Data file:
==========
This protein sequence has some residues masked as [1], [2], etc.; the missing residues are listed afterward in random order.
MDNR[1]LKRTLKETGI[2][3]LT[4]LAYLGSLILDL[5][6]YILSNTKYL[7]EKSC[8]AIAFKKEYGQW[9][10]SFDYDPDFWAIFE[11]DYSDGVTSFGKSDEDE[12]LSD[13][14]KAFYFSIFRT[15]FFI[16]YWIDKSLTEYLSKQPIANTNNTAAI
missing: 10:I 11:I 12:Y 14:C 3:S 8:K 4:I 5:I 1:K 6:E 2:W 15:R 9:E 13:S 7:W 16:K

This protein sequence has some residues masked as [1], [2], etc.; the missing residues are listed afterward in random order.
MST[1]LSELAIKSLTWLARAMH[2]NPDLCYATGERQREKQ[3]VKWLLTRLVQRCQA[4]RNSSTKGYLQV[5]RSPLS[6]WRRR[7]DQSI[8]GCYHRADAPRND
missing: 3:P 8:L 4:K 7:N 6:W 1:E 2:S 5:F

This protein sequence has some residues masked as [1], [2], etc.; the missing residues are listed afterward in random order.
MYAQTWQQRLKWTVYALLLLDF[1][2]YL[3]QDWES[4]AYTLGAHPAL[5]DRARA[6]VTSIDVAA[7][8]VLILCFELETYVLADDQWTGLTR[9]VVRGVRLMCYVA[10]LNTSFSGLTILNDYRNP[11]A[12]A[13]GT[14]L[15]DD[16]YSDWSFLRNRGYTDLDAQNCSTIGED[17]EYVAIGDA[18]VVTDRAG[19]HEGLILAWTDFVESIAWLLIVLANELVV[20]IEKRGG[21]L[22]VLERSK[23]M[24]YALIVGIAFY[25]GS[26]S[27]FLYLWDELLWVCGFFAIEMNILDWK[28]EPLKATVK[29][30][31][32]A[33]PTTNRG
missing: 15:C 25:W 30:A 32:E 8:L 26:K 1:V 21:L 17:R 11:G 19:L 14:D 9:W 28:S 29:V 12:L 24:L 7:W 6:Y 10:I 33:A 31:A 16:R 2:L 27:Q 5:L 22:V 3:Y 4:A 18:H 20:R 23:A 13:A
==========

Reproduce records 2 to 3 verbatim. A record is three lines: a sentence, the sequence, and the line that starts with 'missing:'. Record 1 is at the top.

This protein sequence has some residues masked as [1], [2], etc.; the missing residues are listed afterward in random order.
MST[1]LSELAIKSLTWLARAMH[2]NPDLCYATGERQREKQ[3]VKWLLTRLVQRCQA[4]RNSSTKGYLQV[5]RSPLS[6]WRRR[7]DQSI[8]GCYHRADAPRND
missing: 3:P 8:L 4:K 7:N 6:W 1:E 2:S 5:F

This protein sequence has some residues masked as [1], [2], etc.; the missing residues are listed afterward in random order.
MYAQTWQQRLKWTVYALLLLDF[1][2]YL[3]QDWES[4]AYTLGAHPAL[5]DRARA[6]VTSIDVAA[7][8]VLILCFELETYVLADDQWTGLTR[9]VVRGVRLMCYVA[10]LNTSFSGLTILNDYRNP[11]A[12]A[13]GT[14]L[15]DD[16]YSDWSFLRNRGYTDLDAQNCSTIGED[17]EYVAIGDA[18]VVTDRAG[19]HEGLILAWTDFVESIAWLLIVLANELVV[20]IEKRGG[21]L[22]VLERSK[23]M[24]YALIVGIAFY[25]GS[26]S[27]FLYLWDELLWVCGFFAIEMNILDWK[28]EPLKATVK[29][30][31][32]A[33]PTTNRG
missing: 15:C 25:W 30:A 32:E 8:L 26:K 1:V 21:L 17:R 11:G 19:L 14:D 9:W 28:S 29:V 12:L 24:L 7:W 6:Y 10:I 33:A 31:A 16:R 2:L 27:Q 5:L 22:V 3:Y 4:A 18:H 20:R 23:A 13:A